Saturday, November 28, 2015

Akers still getting his kicks

Kicker David Akers has played in 172 games with the Eagles; safety Quintin Mikell is next with 108.

Akers still getting his kicks


Kicker David Akers has played in 172 games with the Eagles; safety Quintin Mikell is next with 108.

He has been with the Eagles since 1999, 4 years more than Mikell and center Jamaal Jackson, who were signed as rookie free agents in 2003.

The three are the only players remaining from the Eagles’ Super Bowl appearance in 2005.

The 35-year-old Akers has taken a long route to the NFL, but how did it all begin for him as a kicker?

The first time Akers kicked a football was his sophomore year at Tates Creek High School in Lexington, Ky. Goofing around in a pickup field, he ran five yards and made a 45-yarder according to his friend's father, then a coach.

His first field goal in a high school game sailed through the uprights as time expired to defeat Shelby County, 3-0.

It wasn't until his senior year of high school when he attended Dick Pierce's kicking camps that he met coach and mentor Elden McVicker, who waived the $100 private lesson fee for Akers.

"He's very, very meticulous about it. He's pretty much a perfectionist," McVicker said. "If something's off, he's gonna work until it's back on. He's just that type of individual. Whenever you get a kid who's like that, you wanna help him as much as you can help him."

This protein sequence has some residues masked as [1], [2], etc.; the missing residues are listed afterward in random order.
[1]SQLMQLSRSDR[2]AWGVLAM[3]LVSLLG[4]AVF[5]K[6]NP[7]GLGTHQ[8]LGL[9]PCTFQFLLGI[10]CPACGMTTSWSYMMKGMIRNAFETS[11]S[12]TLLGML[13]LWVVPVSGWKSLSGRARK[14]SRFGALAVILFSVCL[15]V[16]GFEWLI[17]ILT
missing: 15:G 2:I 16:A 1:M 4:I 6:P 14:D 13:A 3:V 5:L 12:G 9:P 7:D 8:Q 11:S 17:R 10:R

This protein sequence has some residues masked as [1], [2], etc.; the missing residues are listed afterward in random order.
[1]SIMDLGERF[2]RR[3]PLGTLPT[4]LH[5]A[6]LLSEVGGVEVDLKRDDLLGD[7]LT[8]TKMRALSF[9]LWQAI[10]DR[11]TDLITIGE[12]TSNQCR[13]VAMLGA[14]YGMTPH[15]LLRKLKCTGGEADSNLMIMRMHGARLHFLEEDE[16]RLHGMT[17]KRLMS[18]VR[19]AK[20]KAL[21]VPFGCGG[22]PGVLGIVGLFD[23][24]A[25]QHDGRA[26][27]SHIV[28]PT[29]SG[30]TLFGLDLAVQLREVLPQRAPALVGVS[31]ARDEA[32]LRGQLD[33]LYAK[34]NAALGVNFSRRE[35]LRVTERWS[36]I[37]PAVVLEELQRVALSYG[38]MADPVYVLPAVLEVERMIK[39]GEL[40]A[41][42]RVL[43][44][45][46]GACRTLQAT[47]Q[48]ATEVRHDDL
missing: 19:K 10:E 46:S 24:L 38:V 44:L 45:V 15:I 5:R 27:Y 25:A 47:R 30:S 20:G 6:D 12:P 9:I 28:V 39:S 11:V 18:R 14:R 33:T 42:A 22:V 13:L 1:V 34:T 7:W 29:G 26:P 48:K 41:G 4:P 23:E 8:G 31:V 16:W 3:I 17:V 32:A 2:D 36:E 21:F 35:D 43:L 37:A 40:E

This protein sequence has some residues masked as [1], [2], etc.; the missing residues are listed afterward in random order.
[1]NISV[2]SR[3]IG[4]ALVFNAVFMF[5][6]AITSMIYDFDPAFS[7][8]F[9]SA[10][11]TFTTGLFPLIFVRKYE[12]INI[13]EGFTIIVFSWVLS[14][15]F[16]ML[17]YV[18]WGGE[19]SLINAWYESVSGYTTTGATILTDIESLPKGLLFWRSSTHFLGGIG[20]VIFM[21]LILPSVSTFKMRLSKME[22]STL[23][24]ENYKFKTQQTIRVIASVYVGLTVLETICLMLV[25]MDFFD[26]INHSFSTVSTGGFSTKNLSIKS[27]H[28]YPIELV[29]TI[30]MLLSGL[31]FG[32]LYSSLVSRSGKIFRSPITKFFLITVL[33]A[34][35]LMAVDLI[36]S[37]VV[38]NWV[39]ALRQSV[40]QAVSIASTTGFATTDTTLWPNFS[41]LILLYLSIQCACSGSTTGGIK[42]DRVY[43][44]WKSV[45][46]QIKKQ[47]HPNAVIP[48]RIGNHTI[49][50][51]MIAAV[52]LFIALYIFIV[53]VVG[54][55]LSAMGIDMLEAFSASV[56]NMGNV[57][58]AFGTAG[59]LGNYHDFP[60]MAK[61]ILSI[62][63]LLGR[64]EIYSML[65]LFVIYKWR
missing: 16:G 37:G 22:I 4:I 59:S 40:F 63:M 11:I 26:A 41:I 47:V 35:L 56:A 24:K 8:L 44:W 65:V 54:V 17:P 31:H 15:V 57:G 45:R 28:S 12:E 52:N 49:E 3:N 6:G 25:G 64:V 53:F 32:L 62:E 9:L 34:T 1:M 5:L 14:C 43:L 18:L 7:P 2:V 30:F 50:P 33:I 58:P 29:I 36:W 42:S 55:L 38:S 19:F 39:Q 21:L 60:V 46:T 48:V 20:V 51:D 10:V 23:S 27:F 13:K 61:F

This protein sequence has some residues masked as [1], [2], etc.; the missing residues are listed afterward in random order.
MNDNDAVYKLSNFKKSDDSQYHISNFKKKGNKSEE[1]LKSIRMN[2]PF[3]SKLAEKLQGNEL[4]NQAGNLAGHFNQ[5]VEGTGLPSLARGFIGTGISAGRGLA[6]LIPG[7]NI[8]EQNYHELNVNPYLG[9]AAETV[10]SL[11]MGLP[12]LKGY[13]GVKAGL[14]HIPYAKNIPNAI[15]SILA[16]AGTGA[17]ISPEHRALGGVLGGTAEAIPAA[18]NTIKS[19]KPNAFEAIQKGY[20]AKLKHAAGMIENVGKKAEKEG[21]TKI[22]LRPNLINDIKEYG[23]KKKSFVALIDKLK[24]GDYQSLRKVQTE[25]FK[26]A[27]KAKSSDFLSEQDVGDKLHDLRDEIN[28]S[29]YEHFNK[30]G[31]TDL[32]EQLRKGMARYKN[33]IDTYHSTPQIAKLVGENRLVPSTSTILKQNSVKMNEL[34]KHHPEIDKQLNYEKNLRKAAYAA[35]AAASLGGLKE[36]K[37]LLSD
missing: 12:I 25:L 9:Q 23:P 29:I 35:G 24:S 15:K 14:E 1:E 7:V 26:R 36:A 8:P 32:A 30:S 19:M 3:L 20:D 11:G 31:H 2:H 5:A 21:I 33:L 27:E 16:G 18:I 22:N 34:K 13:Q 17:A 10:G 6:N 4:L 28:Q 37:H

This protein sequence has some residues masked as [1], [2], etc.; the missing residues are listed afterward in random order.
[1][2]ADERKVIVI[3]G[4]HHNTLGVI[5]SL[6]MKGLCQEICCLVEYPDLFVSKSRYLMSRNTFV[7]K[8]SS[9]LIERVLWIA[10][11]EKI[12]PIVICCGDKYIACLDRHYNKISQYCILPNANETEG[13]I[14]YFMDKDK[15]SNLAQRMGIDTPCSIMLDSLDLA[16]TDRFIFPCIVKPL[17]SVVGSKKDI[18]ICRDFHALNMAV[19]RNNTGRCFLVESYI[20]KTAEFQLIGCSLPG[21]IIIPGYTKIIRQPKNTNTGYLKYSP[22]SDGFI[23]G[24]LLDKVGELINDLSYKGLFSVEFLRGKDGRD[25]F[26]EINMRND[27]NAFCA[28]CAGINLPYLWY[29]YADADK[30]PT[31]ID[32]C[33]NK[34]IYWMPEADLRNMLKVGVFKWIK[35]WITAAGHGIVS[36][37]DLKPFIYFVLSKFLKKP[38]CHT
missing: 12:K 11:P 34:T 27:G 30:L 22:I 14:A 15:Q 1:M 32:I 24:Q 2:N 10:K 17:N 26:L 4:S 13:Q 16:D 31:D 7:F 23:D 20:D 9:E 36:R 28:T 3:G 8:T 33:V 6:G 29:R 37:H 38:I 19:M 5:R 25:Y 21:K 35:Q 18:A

Akers was welcome to drive up to McVicker's property in Greenburg, Ohio, whenever he wanted, once in the middle of snowstorm, where the two shoveled away patches of McVicker's lot in order to practice until they got too cold.

A set of high school uprights were tucked inside the set of collegiate uprights in the middle of McVicker's 100-by-400-foot rectangular property, flanked by apple orchards on one side and twinplexes on the other.

McVicker would hold, unless he wanted to watch technique from up close. He filmed every practice session and reviewed alignment and target line with Akers. His ball has hook, so he aims 4 or 5 feet inside the left upright to leave him 13 feet of leeway on the right pole.

The uprights Akers honed his craft on were later blown down by a bad wind storm, said McVicker, who's entering his 46th season of coaching.

Akers worked at Pierce's camps as a counselor throughout his career at Louisville and was briefly a full-time staffer, too, traveling around the country for Pierce's camps.


Read more on Akers in Thursday's Daily News.


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